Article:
Pose of the Month: Plank Pose

Pose of the Month: Plank Pose
By Gwen Lawrence
For Active.com

 

http://www.active.com/health/articles/pose-of-the-month-plank-pose?page=2

Unknown-5
Share on Facebook Share on Twitter Share on Google+ Share on Pinterest
Plank pose helps build wrist and shoulder strength. Plank pose is a very basic pose used both in the yoga world and in the sports world. Although this pose looks to be an insignificant transition move, it is critical to assess your body. This pose, like several in yoga, tends to go untaught, and teachers assume students are versed in the nuances of the pose. This is a mistake. Plank pose is a great teaching tool for the student.

How to: Plank Pose

The best way to get to this pose is to start in downward facing dog. From there, press forward so your shoulders are over your wrist joint. Make sure wrists are directly under the shoulders at a 90 degree angle. The body should be in one line from the top of your head to your heels. Do not dip or raise your hips. This is the same positioning as a push up. You need to push back through your heels and forward through a neutral neck out through the top of the head. At the same time, press firmly down through your whole hand, and do not let your chest sink.

While here, make sure you have a hand that is totally engaged into the floor. Make sure hands are flat and fingers spread, with even spacing between each finger. Don’t press so firmly in this pose that you end up with a hyper-extended elbow. Then gently slide your shoulder blades down your back so your shoulders are away from your ears and your neck is elongated. Your head should be a natural extension of the spine. If you have slight pressure in the lower back, pelvic tilt until the feeling dissipates. Legs should be strong, straight and engaged. Your heels should point straight up to the sky, and your feet should be square.

Benefits of Plank Pose

Performed properly and consistently, the most noticeable benefits of plank pose include:

Strong arms, wrists, spine, quads, abdominals
Toned core
For the lay person or yogi, plank pose elongates the body and lengthens the neck. It helps the determination of a neutral body position. Building back strength counteracts the wear and weakening the back undergoes on a daily basis. Developing a strong back and abs at the same time is great for spinal support and better posture.

 
For the athlete, this pose is particularly important for developing wrist integrity. Wrist integrity is crucial for all athletes. Soccer players are in constant danger of falling on their wrists. Wrist power is crucial for racket sport athletes and offensive linemen, who depend of wrist strength for the success and longevity of their careers. Every athlete should be able to open their wrist to the 90 degree angle to avoid future injury and wear. Holding plank will accomplish that goal. Having your body in the plank pose with your knees off the floor gives your body weight the ability to build strength while increasing flexibility.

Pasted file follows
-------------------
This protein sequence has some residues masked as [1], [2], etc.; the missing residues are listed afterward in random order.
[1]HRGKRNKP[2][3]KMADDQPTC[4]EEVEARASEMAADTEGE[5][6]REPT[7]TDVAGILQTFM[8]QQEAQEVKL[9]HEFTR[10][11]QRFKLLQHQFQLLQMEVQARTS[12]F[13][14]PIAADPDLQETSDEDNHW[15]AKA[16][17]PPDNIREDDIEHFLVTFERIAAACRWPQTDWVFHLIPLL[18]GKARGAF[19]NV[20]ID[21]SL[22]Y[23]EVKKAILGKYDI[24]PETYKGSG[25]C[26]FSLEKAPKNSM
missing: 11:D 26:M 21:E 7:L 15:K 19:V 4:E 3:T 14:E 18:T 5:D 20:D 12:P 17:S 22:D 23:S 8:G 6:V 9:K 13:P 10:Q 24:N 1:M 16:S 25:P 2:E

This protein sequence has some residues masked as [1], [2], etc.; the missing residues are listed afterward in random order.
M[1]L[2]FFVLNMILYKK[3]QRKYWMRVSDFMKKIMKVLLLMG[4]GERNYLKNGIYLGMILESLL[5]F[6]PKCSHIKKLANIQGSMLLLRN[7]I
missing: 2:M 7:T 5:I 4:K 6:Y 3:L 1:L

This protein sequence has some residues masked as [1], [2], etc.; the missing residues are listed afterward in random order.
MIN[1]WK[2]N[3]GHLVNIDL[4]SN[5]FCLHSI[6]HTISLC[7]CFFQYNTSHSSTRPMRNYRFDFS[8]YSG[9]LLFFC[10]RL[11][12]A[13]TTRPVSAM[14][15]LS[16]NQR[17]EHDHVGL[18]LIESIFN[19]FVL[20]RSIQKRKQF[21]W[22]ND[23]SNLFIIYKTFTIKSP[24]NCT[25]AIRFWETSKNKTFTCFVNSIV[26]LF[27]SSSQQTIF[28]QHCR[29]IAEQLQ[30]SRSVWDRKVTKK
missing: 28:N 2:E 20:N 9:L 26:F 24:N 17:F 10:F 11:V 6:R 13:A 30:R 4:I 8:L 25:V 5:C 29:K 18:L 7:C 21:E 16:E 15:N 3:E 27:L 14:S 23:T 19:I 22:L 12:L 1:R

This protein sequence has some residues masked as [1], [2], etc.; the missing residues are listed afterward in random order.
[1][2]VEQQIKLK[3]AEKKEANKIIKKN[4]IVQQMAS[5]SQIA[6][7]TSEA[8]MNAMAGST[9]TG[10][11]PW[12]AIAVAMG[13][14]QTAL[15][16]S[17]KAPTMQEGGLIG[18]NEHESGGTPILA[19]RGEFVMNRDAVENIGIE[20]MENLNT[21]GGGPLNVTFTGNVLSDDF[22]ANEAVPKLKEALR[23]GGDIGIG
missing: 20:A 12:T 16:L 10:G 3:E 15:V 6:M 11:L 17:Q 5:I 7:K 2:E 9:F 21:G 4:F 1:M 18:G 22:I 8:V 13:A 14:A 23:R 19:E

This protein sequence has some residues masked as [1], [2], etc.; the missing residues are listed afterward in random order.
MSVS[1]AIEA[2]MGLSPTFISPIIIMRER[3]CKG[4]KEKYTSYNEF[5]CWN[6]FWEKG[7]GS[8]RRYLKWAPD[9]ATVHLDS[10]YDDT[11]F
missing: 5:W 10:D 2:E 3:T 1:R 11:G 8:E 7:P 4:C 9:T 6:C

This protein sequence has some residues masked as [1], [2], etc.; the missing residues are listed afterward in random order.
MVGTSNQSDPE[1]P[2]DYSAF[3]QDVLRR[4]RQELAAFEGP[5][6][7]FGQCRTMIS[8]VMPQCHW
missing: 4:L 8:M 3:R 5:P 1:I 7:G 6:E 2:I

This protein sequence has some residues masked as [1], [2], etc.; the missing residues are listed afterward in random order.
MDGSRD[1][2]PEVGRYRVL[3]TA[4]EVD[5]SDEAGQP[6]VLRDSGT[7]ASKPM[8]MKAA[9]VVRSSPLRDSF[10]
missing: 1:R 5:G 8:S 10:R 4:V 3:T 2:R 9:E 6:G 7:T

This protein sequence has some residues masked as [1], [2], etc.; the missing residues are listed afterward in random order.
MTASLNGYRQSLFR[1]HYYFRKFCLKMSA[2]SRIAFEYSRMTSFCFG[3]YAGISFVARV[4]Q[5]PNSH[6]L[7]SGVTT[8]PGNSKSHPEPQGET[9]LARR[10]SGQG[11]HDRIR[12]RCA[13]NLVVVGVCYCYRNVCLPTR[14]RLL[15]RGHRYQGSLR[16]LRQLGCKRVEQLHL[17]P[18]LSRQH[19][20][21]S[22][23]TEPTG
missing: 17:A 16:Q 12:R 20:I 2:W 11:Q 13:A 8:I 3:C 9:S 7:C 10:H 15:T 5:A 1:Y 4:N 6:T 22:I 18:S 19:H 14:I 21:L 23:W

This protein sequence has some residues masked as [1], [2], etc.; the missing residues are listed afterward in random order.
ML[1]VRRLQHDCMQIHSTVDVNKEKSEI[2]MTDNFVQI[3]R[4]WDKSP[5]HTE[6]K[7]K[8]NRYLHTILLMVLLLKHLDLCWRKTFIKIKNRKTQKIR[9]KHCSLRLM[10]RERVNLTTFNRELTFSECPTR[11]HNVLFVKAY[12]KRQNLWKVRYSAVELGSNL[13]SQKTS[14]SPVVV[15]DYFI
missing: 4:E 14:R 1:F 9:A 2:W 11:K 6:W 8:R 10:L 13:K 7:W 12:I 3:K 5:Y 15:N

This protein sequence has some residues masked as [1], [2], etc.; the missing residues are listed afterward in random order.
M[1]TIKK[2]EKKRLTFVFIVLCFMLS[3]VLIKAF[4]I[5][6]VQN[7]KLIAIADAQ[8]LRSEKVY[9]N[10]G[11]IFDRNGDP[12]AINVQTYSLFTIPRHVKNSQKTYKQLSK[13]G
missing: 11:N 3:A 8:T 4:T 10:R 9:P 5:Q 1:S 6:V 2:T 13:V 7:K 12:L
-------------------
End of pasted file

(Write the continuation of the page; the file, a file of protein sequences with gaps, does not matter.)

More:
Plank PoseThere are a few variations to enhance the athletes’ performance. One variation is plank pose on the forearms. Instead of keeping wrists under the shoulders, have your elbows under and shoulders width apart. This variation will open an athlete’s shoulder joint. The full expression of the pose is to have the forearms parallel, which only happens if the shoulder joint is clean and open. Holding forearm plank is a great abdominal and shoulder strengthener.

Plank PoseThe other variation in this pose to further the flexibility of wrists is wrist turns. These take practice. While holding plank, turn your hands around one at a time until you can turn each wrist 180 degrees. Hold for several breaths returning the first hand to neutral position and then the second hand. It is important to make sure the turning hands wrists are still under the shoulder at 90 degrees. Watch how much heat you create in the body by holding wrist turn variation.

Although you should always consult your physician and research a properly-trained teacher before starting a yoga practice, there are a few instances where you should avoid this pose entirely:

If you have a history of carpal tunnel syndrome
If you have a history of degenerative low back problems.

NOTE: Even with a history of carpal tunnel syndrome, plank pose can help the recovery of carpal tunnel syndrome under the supervision of a highly qualified yoga teacher.

Have fun exploring this pose and learning about of your body.